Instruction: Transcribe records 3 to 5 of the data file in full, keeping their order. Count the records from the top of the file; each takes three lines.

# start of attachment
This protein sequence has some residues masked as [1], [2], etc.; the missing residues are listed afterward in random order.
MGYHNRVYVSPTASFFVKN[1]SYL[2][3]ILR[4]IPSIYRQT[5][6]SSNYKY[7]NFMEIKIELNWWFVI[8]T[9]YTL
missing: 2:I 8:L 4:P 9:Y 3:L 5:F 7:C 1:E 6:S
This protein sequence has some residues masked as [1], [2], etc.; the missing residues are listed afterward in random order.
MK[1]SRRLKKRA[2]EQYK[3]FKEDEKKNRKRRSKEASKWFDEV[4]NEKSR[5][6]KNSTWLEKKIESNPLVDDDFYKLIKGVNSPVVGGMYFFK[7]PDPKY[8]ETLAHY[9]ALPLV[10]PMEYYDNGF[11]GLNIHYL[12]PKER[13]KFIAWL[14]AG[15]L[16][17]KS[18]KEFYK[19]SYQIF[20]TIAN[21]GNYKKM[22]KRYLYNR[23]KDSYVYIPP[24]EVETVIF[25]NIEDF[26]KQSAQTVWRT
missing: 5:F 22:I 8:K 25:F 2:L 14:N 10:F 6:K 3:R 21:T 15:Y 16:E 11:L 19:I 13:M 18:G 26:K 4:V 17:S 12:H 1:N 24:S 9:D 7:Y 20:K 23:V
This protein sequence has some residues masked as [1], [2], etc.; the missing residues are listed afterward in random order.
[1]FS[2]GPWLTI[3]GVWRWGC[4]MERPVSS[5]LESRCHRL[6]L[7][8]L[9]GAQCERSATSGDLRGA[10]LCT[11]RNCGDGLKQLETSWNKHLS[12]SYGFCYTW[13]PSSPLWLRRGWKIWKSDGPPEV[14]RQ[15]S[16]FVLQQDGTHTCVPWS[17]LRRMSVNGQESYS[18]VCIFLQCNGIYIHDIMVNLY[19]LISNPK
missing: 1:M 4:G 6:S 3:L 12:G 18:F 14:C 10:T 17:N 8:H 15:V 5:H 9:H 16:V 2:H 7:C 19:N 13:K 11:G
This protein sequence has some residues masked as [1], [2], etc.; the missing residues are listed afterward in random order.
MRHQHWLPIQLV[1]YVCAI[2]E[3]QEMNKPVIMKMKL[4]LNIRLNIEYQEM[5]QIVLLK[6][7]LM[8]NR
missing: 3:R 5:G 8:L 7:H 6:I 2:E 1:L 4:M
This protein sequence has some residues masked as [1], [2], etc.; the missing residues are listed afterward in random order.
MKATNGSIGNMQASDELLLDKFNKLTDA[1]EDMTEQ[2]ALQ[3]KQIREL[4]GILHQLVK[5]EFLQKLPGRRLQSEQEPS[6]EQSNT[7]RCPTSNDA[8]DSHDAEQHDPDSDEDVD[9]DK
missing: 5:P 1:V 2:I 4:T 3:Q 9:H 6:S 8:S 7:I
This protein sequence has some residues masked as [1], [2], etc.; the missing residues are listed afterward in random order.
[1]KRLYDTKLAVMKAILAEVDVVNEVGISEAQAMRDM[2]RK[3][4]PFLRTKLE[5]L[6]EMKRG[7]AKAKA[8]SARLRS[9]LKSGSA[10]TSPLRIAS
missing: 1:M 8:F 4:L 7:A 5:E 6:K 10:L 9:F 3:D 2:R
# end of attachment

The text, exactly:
This protein sequence has some residues masked as [1], [2], etc.; the missing residues are listed afterward in random order.
[1]FS[2]GPWLTI[3]GVWRWGC[4]MERPVSS[5]LESRCHRL[6]L[7][8]L[9]GAQCERSATSGDLRGA[10]LCT[11]RNCGDGLKQLETSWNKHLS[12]SYGFCYTW[13]PSSPLWLRRGWKIWKSDGPPEV[14]RQ[15]S[16]FVLQQDGTHTCVPWS[17]LRRMSVNGQESYS[18]VCIFLQCNGIYIHDIMVNLY[19]LISNPK
missing: 1:M 4:G 6:S 3:L 12:G 18:F 14:C 10:T 17:N 8:H 15:V 5:H 9:H 16:V 2:H 7:C 19:N 13:K 11:G
This protein sequence has some residues masked as [1], [2], etc.; the missing residues are listed afterward in random order.
MRHQHWLPIQLV[1]YVCAI[2]E[3]QEMNKPVIMKMKL[4]LNIRLNIEYQEM[5]QIVLLK[6][7]LM[8]NR
missing: 3:R 5:G 8:L 7:H 6:I 2:E 1:L 4:M
This protein sequence has some residues masked as [1], [2], etc.; the missing residues are listed afterward in random order.
MKATNGSIGNMQASDELLLDKFNKLTDA[1]EDMTEQ[2]ALQ[3]KQIREL[4]GILHQLVK[5]EFLQKLPGRRLQSEQEPS[6]EQSNT[7]RCPTSNDA[8]DSHDAEQHDPDSDEDVD[9]DK
missing: 5:P 1:V 2:I 4:T 3:Q 9:H 6:S 8:S 7:I